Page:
The Council told the Commissioner that it has clear evidence of its staff experiencing distress when in the course of handling the complainant's requests...(which is a claim that was not tested in any way).
It is clear to the Commissioner that the complainant has googled some of the Council's staff, compiled information about them and then used it to tie in with their professional lives and, in some cases, subjected it to public ridicule via his blog. Staff members then have no way to refute or correct the position. (Of course people get googled, council employees have googled Mr Mustard's alter ego and their names show up in Linked-In when they look at his profile and sometimes you can see what search terms were used by them in other areas. If Mr Mustard has repeated content from the internet, including from staff's own blogs and it is wrong the first thing they should do is correct it at the source. To avoid being ridiculed, best not to write anything ridiculous. Mr Mustard does not like to be inaccurate. He has removed 2 entries entirely from his blog. The first when the former member of staff phoned Mr Mustard up on his work line, which is easily found if you google him!, and the other following an approach from another employee who simply asked for the post to be taken down as there was something Mr Mustard didn't know and couldn't be told. Until last month no senior council employee had the obvious idea of sitting down with Mr Mustard for a chat and buying him a cup of tea).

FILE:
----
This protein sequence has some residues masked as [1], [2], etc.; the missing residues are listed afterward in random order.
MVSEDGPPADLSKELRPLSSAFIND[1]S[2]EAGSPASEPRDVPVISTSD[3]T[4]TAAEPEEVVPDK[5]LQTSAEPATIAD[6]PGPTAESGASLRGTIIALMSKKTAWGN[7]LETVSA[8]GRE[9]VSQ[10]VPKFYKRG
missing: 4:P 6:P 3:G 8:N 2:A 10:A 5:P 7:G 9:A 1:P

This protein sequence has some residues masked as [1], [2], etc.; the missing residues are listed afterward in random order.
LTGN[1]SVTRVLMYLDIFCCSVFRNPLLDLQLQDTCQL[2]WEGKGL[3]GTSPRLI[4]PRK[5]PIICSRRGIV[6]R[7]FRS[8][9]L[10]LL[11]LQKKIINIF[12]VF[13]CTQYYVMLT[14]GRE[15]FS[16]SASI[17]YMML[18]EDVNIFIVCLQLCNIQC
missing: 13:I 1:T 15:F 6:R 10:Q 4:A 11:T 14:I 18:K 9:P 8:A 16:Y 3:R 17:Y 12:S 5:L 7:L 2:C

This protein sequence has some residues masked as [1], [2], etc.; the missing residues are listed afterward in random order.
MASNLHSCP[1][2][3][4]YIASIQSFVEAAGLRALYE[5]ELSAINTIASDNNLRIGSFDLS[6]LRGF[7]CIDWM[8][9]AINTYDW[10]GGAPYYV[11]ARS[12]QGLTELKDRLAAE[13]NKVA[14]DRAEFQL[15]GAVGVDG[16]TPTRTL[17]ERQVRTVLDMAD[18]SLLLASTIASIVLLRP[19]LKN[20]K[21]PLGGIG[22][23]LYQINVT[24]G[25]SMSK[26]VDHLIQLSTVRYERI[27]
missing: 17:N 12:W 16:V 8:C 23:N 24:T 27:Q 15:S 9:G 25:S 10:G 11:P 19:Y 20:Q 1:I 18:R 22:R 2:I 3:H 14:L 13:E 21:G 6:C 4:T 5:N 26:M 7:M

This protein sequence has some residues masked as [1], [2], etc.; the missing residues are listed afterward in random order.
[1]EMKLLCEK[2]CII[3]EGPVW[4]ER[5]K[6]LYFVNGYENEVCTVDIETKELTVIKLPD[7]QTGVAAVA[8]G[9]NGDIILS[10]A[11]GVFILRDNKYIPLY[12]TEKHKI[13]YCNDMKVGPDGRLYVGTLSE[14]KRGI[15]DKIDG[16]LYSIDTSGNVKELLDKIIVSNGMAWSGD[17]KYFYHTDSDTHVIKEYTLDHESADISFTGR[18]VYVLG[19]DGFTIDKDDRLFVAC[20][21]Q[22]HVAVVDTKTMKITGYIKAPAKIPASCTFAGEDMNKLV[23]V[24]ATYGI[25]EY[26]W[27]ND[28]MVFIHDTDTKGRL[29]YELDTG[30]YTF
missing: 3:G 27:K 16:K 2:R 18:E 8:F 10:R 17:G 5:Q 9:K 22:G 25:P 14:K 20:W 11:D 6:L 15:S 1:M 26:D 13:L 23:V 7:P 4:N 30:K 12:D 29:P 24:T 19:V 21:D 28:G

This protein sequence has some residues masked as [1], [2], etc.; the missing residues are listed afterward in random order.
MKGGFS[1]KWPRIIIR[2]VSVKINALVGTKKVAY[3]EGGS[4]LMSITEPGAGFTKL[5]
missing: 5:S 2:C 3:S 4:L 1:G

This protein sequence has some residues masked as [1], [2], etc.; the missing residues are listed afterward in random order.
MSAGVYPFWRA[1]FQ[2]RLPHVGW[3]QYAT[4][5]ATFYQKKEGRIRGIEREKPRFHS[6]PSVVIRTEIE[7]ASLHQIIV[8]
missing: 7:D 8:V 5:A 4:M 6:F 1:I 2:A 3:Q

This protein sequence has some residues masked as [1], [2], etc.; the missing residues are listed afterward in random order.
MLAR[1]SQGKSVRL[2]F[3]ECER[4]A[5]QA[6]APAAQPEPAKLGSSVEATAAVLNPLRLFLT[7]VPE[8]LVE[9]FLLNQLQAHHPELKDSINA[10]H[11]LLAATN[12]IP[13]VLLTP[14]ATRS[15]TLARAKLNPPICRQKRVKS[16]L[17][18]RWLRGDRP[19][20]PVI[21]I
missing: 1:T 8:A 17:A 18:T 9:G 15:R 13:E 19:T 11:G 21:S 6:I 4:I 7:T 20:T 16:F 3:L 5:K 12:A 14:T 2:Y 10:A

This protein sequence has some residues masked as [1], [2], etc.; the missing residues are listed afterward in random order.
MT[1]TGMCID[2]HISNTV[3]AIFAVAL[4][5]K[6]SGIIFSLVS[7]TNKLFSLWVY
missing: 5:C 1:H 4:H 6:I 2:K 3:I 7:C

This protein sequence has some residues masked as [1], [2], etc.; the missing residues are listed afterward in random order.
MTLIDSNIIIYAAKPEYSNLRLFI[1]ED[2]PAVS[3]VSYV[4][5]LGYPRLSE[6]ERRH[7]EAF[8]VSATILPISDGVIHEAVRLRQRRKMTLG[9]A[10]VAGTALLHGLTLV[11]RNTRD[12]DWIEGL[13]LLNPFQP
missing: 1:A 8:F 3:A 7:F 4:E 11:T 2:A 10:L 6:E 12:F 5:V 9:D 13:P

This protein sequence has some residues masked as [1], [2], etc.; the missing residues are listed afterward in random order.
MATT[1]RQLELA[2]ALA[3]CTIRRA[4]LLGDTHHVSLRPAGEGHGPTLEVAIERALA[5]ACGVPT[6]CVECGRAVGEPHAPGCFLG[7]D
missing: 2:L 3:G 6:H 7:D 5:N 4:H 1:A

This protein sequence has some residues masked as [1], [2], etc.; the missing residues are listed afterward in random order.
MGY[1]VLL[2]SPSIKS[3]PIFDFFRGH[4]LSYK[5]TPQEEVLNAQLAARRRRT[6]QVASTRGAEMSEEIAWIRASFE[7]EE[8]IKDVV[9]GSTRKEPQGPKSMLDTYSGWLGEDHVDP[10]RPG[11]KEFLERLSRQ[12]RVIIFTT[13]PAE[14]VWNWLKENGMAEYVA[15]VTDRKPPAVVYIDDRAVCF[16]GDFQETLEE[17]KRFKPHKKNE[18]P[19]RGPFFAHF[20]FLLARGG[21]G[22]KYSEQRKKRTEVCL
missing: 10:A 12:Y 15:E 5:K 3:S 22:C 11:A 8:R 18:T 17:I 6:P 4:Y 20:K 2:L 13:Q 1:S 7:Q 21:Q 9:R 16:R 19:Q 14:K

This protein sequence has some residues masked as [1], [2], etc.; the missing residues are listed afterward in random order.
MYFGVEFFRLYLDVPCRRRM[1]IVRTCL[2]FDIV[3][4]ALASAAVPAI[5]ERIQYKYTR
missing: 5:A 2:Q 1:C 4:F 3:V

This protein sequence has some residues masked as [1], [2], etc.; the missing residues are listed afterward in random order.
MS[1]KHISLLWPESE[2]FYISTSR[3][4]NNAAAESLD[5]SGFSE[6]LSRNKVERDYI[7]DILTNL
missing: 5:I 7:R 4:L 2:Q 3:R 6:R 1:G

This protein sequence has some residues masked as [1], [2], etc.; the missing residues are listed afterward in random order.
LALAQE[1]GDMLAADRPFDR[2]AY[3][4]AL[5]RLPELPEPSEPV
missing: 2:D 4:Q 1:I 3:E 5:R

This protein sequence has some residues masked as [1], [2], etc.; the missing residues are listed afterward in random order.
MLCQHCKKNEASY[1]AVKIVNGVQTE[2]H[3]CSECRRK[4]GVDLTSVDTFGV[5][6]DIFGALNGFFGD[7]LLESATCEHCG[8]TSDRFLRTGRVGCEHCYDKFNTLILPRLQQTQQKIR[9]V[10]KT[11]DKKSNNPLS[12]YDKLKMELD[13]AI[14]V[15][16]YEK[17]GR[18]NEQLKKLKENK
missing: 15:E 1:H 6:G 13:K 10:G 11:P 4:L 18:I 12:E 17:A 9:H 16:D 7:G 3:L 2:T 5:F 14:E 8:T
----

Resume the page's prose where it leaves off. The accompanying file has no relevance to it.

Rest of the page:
As a result the council has said that at least one of its employees have taken avoidance steps such as resetting all their preferences on social networking sites to a more secure option, opting out of the electoral role and making their telephone number ex-directory. (Mr Mustard is amazed by how much information people post on the internet without checking how visible it is or realising they might as well put it on a billboard on a busy road - actually it would be seen by fewer people there. You can sort of opt out of the electoral roll to stop your data being sold but don't think that makes you invisible as it doesn't. We are all on hundreds of databases. Mr Mustard doesn't go around phoning staff at home and only very rarely phones them at work. The last time was to get the clamp removed from a Motability car and that wasn't Mr Mustard being vexatious, now was it, but the council's bailiff. Oh, and 3 members of staff have asked him to appeal their Barnet Council parking tickets in the last month.)
The council stated that its intention is not to declare that all the complainant's requests lack serious purpose and value when looked at in isolation. (but somehow when all added together they do)
It is important to note that it is not the requestor who is 'vexatious' but his or her request(s). (we should all ask difficult questions of our council).
The Commissioner is satisfied that different requestors can make the same request and receive differing outcomes in terms of whether the request is vexatious, once the relevant context has been considered for each of those individuals (which makes the whole exercise pretty pointless as the obvious workaround is for others to ask Mr Mustard's questions for him).
So there you have the guts of the 11 pages of the Information Commissioner's decision. You can see that Barnet Council spent days putting their case together. No wonder the legal budget is overspent.